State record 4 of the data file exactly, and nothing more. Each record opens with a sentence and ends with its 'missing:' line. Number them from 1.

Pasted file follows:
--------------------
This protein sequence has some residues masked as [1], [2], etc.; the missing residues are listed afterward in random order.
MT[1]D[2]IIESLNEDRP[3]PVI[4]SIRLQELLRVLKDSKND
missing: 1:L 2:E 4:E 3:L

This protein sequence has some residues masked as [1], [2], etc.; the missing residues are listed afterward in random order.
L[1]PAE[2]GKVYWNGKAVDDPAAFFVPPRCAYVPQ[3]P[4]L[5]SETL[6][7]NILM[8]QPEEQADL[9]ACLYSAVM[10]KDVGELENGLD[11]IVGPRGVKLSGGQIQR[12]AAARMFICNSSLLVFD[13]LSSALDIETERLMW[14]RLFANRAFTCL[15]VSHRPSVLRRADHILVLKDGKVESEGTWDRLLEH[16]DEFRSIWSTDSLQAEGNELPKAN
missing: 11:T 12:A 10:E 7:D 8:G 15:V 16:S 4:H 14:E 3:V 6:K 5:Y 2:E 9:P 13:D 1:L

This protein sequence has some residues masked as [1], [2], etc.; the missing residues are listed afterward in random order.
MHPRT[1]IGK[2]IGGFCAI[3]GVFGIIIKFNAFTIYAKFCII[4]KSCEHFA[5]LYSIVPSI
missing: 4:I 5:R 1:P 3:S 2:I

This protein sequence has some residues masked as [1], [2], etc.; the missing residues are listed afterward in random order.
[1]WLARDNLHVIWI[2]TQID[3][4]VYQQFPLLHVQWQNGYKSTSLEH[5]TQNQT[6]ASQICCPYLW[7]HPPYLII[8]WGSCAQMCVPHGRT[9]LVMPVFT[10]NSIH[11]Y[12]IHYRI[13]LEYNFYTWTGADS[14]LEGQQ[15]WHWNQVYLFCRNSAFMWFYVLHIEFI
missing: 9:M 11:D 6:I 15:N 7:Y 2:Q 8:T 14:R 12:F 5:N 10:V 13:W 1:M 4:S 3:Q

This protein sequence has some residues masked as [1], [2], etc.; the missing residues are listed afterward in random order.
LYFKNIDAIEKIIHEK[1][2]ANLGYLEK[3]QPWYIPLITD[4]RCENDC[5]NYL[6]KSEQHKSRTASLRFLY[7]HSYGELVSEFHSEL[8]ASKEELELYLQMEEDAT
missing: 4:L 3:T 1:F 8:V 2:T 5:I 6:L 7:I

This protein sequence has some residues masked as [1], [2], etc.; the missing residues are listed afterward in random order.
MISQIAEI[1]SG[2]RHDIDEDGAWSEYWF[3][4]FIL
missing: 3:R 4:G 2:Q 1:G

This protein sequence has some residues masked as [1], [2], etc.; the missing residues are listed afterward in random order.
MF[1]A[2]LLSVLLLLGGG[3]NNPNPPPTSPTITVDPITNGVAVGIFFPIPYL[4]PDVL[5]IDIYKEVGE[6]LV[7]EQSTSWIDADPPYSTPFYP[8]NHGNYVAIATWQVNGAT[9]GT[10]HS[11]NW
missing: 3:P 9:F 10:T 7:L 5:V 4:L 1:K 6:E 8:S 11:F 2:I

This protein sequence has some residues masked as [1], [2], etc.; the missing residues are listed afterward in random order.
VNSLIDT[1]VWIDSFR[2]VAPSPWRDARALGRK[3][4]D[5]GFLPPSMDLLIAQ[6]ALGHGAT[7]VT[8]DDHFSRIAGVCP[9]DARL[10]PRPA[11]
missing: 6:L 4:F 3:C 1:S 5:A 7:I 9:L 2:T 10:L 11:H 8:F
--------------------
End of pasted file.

This protein sequence has some residues masked as [1], [2], etc.; the missing residues are listed afterward in random order.
[1]WLARDNLHVIWI[2]TQID[3][4]VYQQFPLLHVQWQNGYKSTSLEH[5]TQNQT[6]ASQICCPYLW[7]HPPYLII[8]WGSCAQMCVPHGRT[9]LVMPVFT[10]NSIH[11]Y[12]IHYRI[13]LEYNFYTWTGADS[14]LEGQQ[15]WHWNQVYLFCRNSAFMWFYVLHIEFI
missing: 9:M 11:D 6:I 15:N 7:Y 2:Q 8:T 14:R 12:F 5:N 10:V 13:W 1:M 4:S 3:Q